In Russian, the word krasnaya can mean either “red” or “beautiful.” After getting hands-on time with a skirmish match in a very early build of Red Alert 3, I can confirm that the third entry in the giddily outlandish RTS franchise is extremely krasnaya, in both senses of the word. Yes, I’ll say it - the water effects are fantastic. Good-looking H20 may be de rigueur in PC gaming these days, but it’s extra noticeable in a game that emphasizes naval warfare.
For those who missed the April 2008 PC Gamer cover story, this third chapter in the C&C spin-off begins as the Soviet army faces certain defeat at the hands of the Allies during the climax of Red Alert 2. Using a prototype time machine hidden in the Kremlin's basement, the Soviet leadership wipes Albert Einstein, the man responsible for the Allies’ advanced technology, from existence, thus theoretically crippling the Allies and delivering a glorious win to Stalin's communist forces.
Well, a funny thing happens on the path to victory: the Allied forces are altered, yet still manage to develop much of the same tech invented by Einstein. The biggest consequence of the Soviets’ time-tampering, however, is the introduction of The Empire of the Rising Sun, a new Japanese side that also covets world domination. Now, the Soviet army is fighting a war on two fronts. In technical terms, the Butterfly effect has just come back to bite the Russkies on their collective asses.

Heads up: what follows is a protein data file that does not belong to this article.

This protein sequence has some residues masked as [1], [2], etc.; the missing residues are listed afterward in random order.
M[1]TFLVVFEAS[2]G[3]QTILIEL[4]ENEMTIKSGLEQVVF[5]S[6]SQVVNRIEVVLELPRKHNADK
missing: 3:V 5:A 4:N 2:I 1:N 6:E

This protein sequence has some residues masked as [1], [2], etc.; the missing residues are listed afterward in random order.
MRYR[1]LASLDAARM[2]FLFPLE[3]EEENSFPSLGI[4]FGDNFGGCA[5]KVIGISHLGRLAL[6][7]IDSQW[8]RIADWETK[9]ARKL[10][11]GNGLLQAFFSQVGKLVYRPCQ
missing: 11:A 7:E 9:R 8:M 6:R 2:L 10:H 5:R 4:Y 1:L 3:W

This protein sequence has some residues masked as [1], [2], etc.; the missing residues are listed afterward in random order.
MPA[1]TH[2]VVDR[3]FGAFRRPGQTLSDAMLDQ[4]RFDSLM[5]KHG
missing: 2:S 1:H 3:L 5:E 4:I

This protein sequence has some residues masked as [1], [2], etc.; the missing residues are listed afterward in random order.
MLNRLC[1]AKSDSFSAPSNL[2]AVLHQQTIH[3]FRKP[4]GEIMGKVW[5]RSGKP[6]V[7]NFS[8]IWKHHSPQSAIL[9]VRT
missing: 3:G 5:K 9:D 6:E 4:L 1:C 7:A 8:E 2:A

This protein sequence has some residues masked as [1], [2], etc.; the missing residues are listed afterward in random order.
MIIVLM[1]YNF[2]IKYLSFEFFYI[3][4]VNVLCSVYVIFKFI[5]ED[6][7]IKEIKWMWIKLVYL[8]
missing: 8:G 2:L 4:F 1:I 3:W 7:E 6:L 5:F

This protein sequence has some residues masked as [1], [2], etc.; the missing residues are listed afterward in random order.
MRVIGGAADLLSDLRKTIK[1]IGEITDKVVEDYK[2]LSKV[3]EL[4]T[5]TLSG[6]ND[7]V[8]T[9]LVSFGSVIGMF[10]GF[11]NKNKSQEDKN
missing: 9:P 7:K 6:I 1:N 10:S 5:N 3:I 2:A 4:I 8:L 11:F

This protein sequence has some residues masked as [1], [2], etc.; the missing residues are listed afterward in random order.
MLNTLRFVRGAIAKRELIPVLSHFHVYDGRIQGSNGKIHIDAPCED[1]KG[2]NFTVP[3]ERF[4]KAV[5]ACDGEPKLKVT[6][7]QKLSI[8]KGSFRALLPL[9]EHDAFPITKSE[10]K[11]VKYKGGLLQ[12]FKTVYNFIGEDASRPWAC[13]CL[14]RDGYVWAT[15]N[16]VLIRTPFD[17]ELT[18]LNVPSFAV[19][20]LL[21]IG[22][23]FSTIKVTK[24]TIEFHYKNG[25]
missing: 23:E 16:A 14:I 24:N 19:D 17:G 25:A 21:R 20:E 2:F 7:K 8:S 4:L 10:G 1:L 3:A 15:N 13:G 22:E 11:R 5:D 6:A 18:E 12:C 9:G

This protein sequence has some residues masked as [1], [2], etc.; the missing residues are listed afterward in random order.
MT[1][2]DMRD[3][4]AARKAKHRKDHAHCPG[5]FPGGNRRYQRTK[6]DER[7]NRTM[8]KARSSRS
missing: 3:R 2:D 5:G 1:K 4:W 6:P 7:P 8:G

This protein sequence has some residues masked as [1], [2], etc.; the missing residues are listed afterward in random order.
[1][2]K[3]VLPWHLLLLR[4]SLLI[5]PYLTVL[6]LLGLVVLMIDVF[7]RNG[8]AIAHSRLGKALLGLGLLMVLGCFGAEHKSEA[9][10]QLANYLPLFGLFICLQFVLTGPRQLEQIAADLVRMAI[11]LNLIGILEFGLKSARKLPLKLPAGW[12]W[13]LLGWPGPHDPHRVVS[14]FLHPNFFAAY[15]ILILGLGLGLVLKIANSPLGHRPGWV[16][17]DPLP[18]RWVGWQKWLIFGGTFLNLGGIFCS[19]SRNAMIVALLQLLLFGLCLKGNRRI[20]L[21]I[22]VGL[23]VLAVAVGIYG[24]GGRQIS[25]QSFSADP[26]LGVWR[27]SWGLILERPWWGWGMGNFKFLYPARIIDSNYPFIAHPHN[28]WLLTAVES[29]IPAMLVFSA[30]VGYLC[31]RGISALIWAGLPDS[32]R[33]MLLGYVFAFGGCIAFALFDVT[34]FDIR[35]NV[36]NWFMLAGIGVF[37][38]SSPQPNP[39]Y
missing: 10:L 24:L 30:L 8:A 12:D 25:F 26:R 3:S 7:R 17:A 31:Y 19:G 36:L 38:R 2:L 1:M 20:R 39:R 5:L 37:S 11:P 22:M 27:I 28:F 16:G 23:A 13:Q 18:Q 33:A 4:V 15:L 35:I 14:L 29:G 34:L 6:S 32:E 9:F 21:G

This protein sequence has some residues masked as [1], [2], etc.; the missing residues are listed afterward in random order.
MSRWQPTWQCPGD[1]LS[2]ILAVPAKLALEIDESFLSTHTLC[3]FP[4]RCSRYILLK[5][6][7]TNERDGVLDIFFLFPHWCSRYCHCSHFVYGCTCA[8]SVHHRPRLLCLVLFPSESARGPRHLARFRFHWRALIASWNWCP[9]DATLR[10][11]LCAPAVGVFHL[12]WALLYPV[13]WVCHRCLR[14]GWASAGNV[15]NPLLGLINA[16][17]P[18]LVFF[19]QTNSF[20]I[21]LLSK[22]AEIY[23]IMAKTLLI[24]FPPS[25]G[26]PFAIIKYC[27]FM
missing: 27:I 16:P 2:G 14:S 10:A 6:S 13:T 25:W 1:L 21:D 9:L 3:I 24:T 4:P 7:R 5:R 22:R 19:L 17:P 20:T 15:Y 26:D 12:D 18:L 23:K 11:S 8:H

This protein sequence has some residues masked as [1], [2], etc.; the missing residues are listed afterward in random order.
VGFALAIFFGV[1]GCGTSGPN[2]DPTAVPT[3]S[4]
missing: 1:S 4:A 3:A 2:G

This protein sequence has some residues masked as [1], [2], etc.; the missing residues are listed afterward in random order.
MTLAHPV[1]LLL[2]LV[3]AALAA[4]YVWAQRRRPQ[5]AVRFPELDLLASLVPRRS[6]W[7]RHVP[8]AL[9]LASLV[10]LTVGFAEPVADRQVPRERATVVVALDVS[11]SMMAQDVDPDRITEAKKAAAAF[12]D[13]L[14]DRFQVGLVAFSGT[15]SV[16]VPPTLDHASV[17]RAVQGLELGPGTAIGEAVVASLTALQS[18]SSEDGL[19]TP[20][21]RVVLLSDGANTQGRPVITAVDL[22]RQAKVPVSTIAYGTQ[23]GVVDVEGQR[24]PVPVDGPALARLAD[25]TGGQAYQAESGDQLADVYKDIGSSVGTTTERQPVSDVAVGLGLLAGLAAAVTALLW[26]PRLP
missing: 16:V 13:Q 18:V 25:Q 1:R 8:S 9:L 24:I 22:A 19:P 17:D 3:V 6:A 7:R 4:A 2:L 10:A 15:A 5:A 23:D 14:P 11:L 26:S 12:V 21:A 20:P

The Red Alert series has always come armed with fast action and cheesy storytelling (what Louis Castle, cofounder of Red Alert series creator Westwood Studios and current vice president of EA LA, modestly calls a "sense of whimsy"). While I didn’t get an advance peek at the scenery-chewing for myself, EA says that over 60 minutes of full-motion HD video have been shot for the game. Judging from its predecessors, expect bushy-browed reds with exaggerated Russian accents, cowboy-ish American grandstanding, and a touch of sexy time thanks to slinky super-commandos Tanya and Natasha. I’m most curious about how EA will depict the Japanese; the FMVs will need to tread a thin line between tongue-in-cheek humor and racially offensive caricatures.